#11

I concur with the others, besides preparing the gasket surfaces for the new gasket, the less you do once the valve cover is off, the better. The most important objective is to not allow anything drop into the insides while the valve cover is off. As there’s a lot of places it can lodge and jam that will be very expensive to fix. While the valve cover is off on my Corolla I usually put a piece of clean cotton cloth over the insides until I’m ready to re-install the cover.

There is something you could do though. You could clean the valve cover before removing it, so no dirt/gunk drops into the insides during the removal process. Maybe give the valve cover and associated area a good shop vac treatment before undoing anything.

Oh, one more thing, if you have adjustable valves, you could measure the valve clearances while the cover is off.


#12

but, but. but…

okay, I get it. thank you.

is there a benefit to using top engine cleaner at all in my case?

will high mileage oil have any benefit or cause any problem?


#13

No!

A TOP ENGINE CLEANER ONLY CLEANS THE FUEL INJECTORS AND THE INTAKE VALVES!

Is that clear enough for you?

Tester


#14

If you guys had to replace a head gasket, and therefore had to pull the valve covers, and heads, AND let’s say you pulled the oil pan, would you STILL not clean gunk out?


#15

that s what I m talking about. will it help much with my injectors and intake valves.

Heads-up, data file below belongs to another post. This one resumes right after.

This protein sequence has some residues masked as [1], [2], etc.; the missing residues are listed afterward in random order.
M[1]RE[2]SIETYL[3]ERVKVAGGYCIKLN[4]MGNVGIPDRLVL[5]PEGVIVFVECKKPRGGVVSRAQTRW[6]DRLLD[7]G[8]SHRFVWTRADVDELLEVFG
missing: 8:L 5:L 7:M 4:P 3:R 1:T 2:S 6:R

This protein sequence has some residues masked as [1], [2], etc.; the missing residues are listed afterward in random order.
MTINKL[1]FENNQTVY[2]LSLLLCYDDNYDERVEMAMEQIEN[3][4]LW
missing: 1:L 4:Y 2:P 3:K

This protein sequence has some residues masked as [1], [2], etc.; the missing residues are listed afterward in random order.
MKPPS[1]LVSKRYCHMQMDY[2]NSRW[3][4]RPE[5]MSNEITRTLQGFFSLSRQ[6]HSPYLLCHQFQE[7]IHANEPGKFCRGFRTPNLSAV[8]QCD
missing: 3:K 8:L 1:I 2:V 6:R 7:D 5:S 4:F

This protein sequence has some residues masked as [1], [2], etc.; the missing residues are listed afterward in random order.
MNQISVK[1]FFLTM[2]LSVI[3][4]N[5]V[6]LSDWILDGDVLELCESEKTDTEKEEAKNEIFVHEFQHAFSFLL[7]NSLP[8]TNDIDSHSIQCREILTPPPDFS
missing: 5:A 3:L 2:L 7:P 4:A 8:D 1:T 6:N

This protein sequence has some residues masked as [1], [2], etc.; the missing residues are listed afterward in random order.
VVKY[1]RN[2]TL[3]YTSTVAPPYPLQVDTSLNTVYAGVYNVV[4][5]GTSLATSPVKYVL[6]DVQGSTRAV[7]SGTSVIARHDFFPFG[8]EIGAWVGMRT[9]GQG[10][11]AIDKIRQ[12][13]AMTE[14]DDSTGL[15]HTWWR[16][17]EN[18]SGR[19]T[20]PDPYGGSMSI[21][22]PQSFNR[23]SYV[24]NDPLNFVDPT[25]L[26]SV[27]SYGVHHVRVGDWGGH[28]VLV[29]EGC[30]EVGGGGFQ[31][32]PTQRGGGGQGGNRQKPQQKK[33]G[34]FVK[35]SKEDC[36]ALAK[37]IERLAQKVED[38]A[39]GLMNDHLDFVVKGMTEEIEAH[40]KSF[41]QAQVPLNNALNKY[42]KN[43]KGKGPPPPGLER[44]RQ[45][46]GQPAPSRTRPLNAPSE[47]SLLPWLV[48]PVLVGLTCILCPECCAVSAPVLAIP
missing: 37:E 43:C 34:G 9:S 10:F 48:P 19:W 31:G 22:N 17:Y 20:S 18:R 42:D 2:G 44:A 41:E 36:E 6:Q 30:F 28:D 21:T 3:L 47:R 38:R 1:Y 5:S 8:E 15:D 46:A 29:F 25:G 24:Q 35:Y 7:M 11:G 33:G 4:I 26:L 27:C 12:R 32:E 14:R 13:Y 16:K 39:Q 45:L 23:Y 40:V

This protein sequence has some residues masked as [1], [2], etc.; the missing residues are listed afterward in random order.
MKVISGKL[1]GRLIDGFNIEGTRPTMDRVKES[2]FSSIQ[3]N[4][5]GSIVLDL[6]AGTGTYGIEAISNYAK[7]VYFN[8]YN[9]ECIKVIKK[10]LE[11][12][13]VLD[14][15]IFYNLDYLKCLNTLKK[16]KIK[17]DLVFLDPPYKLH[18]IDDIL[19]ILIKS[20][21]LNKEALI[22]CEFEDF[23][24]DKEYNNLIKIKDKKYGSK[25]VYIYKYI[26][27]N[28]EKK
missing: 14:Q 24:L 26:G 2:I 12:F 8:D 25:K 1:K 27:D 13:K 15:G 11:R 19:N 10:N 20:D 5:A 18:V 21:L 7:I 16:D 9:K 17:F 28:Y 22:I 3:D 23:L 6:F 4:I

I said I get it about the valve train. I thought I made that clear when I said " okay, I get it. thank you"

never mind…


#16

I don’t mean to hijack the thread, but, knowing that I was planning on changing my head gaskets, and knowing my engine has sludge, I wanted to pull the oil pan as well and take the opportunity to really clean out the engine.


#17

help yourself fender, its all related


#18

Sure!

If you have to remove the head an there’s sludge on the head it would be placed in a dip tank of solvent to remove the sludge.

But we’re just talking about removing the valve cover.

Tester


#19

IMHO if the owner plans to or is willing to pull the pan, sludge should be cleaned from the area under the valve covers, the returns should be cleaned out, and the pan and pickup cleaned. Fender, I support your planned project.

If not, than I agree that it’s better to just replace the gaskets.


#20

I’m not recommending this, but when my dad used to change the oil in his fairly new (at the time) mid-60’s F100 pickup truck he’d drain out all the oil, then refill the crankcase with diesel fuel, and idle the engine for a few minutes. Then he’d drain the diesel fuel out and proceed with changing the oil filter and refilling with fresh oil. His theory was that this process cleaned the engine insides better. I did notice quite a bit of black gunk would come out with the diesel fuel. It didn’t seem to do any harm, and might have done some good maybe. But that was a 1960’s engine technology. I wouldn’t try it on a modern engine unless I was in a “devil-may-care” experimenting mood.